The question ever before us is this:  HOW WAS THE WORD ACTUALLY USED?  How was the word used in the New Testament? (most helpful) How was the word used in the Septuagint? (very helpful)  How was the word used by other Greek writers? (sometimes helpful) 

Compare a DICTIONARY.  A dictionary is merely a listing of WORD USAGE (a catalog of how words are used in any given language).


"Usage determines the meaning of words"--James L. Boyer, "Semantics in Biblical Interpretation," Grace Journal, Vol. 3, No. 2, Spring 1962.

"The meaning of a word depends on its usage, not on its derivation"--"Biblical Exegesis and Hermeneutics," Encyclopedia Britannica, Macropaedia (1974), Vol. 7, p. 61.

"Usage determines the meaning of words"--Rollin T. Chafer, "The Science of Biblical Hermeneutics" (Dallas, TX:  Bibliotheca Sacra, n.d.), p. 28.

Etymology is concerned primarily with the history of a word.  It is the study of the derivation of a word.  Etymology is the study of the original meaning of a word (which is often different than the true meaning of a word as that word is currently being used).  WORD USAGE is concerned with how words are actually used and how they are currently used;  ETYMOLOGY is concerned with how words were originally used.  Therefore, it is USAGE not ETYMOLOGY that must determine the meaning of a word.


1C.  English examples:

1)  sincere    

The etymology of this word is "without wax"  (sine=without    cera=wax).  But today if you describe a person as being "without wax" would people conclude that you are describing a sincere person?

2)   book

The etymology of this word is "beech-tree."   But if you said to someone, "Over the summer I read a very enjoyable beech-tree," would the person understand your meaning?

3)  silly

This word originally derived from the verb "to bless."  But it is SILLY to think that we use this word in that way today!

4)  etymology

This word is from the Greek etumos which means "true," and hence the word means "true meaning." But "etymology" really means "original meaning."   So even the word "etymology" does not really mean etymology!  In other words, its original meaning does not agree with its current usage, and to find the "true meaning" we must always go by the current usage.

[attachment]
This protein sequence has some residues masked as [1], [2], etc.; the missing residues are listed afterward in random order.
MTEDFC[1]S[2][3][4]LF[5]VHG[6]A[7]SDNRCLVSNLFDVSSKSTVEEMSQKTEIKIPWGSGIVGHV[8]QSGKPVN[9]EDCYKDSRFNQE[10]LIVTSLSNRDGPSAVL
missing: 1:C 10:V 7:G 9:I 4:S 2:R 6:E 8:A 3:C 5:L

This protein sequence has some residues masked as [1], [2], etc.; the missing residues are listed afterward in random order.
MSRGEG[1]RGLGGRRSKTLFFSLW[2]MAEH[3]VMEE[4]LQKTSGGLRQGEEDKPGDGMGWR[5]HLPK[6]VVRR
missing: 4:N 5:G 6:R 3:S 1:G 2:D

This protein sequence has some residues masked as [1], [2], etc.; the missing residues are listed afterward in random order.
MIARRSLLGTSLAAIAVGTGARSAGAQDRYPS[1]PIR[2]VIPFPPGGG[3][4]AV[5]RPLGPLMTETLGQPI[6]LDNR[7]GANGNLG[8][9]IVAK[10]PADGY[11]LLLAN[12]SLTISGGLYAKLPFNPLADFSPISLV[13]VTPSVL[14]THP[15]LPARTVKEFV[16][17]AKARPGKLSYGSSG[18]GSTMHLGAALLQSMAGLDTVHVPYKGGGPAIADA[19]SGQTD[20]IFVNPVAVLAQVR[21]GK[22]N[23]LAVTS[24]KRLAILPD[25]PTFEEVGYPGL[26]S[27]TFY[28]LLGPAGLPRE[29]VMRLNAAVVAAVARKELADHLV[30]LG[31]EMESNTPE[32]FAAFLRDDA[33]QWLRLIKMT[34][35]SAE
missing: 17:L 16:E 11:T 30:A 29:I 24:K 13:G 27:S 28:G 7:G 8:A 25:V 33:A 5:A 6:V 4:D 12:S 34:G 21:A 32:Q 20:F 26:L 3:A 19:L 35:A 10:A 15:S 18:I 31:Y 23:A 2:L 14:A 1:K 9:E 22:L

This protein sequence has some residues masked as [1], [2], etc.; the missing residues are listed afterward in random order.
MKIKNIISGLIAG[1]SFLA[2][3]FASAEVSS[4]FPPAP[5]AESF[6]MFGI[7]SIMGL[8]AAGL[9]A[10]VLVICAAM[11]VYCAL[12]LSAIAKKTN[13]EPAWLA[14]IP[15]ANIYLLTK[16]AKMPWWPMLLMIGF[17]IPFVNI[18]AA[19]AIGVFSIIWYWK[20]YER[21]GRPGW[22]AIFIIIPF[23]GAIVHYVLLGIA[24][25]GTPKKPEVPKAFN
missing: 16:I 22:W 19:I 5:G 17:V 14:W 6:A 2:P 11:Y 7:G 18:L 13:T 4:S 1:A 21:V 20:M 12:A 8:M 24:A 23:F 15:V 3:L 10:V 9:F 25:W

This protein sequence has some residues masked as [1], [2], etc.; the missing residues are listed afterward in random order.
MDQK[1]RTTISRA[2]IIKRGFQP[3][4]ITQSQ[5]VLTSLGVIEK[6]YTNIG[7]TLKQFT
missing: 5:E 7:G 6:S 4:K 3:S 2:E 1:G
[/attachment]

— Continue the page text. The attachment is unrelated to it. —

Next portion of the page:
5)  understand

But what does "standing under" have to do with understanding?

6)  prevent

This word originally meant "to come before" and is used that way in the KJV of 1 Thessalonians 4:15. But we don't usually use this word in that way today.  Today it means "to hinder, to keep from happening" as "the father prevented his son from going out into the busy road."

2C.  Greek examples:

1)  The word for "read" - anaginoskō αναγινώσκω

ana = again                 ginoskō = to know      

But what does "knowing again" have to do with reading?

2)  The word for "deacon" - diakonos  διάκονος

dia = through      konos = dust    [Note:  This derivation is questionable.  Some scholars would disagree with the assertion that diakonos originally meant through + dust].  But assuming that the derivation is legitimate, what does this really tell us about deacons?   "To raise a dust by passing through" could mean a deacon is one who serves energetically!   Certainly we would want deacons who "raise a dust" in their energetic service for Christ but to base this on the questionable derivation of this word is not a sound use of language.   The word actually means "servant" and deacons are to be humble servants of Christ.


Etymology can be of great value in illustrating the meaning of words.  But the meaning must first be determined by usage.  Etymology can serve to illustrate a word whose meaning has already been determined by usage.


1)  coveteousness            pleonexia   (πλεονεξία)       

pleon = more      exia = to have

A covetous person is never satisfied. He desires to have more and more and more.

2)  gospel               euangelion        (ευαγγέλιον)